The guys over there couldn't have been more understanding. I explained the situation, and he started playing with it. He took the cable apart, tried to pull it, and noticed it was catching on something. He looked at his watch, and asked me if I knew whether the bike cabling required housing throughout the frame, or if it was just the cable through the frame and housing in the back. I knew from experience that it was just cable in the frame.
"OK, I can replace that. Or I'll give you a good gear for it to be a fixie. But either way we'll try."
So he went to work. He pulled the old cable out and discovered that the area by the bottom bracket and crank was just corroded as crap. Note to self: apparently, I need to powerwash the inside of my frame. Good to know.
By 6:30, the bike was restored, good as new. WHEW! Crisis averted!
I finished changing, getting myself together, ran into Ryan Oilar, another Rev3er, and got ready to head on through.
The last few minutes before the race are always tough: you need to control the mind, you need to stay relaxed. Trust in all of the work that you have done. After all, it can't be that bad. You've been here before.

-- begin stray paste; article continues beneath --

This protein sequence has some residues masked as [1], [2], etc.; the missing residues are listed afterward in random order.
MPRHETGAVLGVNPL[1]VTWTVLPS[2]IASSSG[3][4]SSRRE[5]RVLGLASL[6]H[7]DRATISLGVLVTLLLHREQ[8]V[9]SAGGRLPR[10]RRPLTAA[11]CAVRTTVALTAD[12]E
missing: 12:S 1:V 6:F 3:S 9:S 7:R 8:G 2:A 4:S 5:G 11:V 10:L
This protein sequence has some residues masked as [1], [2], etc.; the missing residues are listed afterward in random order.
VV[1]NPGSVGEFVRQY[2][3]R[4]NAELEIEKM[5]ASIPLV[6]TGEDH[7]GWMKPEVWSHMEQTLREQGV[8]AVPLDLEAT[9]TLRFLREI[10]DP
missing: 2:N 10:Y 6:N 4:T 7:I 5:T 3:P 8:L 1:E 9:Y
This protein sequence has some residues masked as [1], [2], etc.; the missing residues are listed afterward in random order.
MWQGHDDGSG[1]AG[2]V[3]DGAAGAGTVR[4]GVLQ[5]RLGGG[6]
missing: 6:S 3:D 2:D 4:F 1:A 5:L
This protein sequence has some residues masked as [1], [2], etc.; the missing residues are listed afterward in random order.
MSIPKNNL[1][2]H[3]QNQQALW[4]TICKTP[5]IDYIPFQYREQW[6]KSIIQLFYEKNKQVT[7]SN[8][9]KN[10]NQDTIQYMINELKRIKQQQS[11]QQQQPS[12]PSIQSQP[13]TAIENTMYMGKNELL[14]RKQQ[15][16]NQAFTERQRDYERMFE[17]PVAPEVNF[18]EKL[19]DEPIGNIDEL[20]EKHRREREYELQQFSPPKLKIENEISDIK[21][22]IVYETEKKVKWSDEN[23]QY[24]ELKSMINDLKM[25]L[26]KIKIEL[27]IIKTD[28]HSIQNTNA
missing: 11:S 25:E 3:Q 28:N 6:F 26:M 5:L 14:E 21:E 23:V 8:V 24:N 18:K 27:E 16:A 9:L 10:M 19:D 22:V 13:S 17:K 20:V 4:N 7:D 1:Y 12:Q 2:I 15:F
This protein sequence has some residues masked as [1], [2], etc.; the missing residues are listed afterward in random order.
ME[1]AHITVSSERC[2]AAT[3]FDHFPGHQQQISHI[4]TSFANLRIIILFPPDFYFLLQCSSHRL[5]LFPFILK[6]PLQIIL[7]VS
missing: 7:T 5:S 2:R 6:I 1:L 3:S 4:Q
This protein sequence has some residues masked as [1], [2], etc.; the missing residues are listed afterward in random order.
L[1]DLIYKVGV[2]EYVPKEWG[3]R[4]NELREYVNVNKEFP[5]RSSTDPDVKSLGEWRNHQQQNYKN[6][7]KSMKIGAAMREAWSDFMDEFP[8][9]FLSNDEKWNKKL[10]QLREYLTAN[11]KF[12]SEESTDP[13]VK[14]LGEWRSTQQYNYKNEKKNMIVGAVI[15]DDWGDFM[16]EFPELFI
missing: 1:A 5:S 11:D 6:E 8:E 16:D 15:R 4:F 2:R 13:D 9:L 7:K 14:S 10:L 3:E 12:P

You hear the countdown begin: one minute. Thirty seconds.
Ten seconds...nine, eight...*relax, relax, relax*...three...two...one...
The Race: Quick Hits
Bike: 2:39:38 (21.1 MPH)
Final Time: 5:12:37 (16th in AG, 97th OA).
The water at Cedar Point is pretty shallow for a while, so you're dolphin-diving and running for a fair bit.
One of the first things you notice is that the water is a little murky. You definitely can still tell if somebody is near you, but it's difficult to get a gauge where exactly that person's feet or arms might be.
I settled into a rhythm pretty quickly. One of the things I learned from Maine was when to sight: about every 8 breaths seemed to be most effective at keeping me on course. I was really diligent about this here because I hadn't had the opportunity to get in the water before race day.
I feel like my swimming has definitely come a long way, as I'm sticking with the front group for a good portion of the swim. I'll never lead the swim, but to be up there towards the top is definitely confidence boosting. I felt like I was really moving well.
About three-quarters of the way through the swim I could feel my calves tighten up a little bit. They wouldn't loosen their grip the entire day. I tried fiddling with my foot position to get them to open up with little success. It was during this time that I made my two big navigational errors; I forgot to sight for a bit, and all of a sudden I'm not swimming anywhere close to the direction I want to be. I easily added an extra 100 yards to my swim.
I was done swimming at 32:45. However, it takes FOREVER to get on up and out of the water. You're constantly struggling to get up and over. So I wasn't surprised to be on the beach seeing a 35 number staring me in the face. That being said, though, seeing that many bikes in transition in my age group made me smile. I was ready to rock.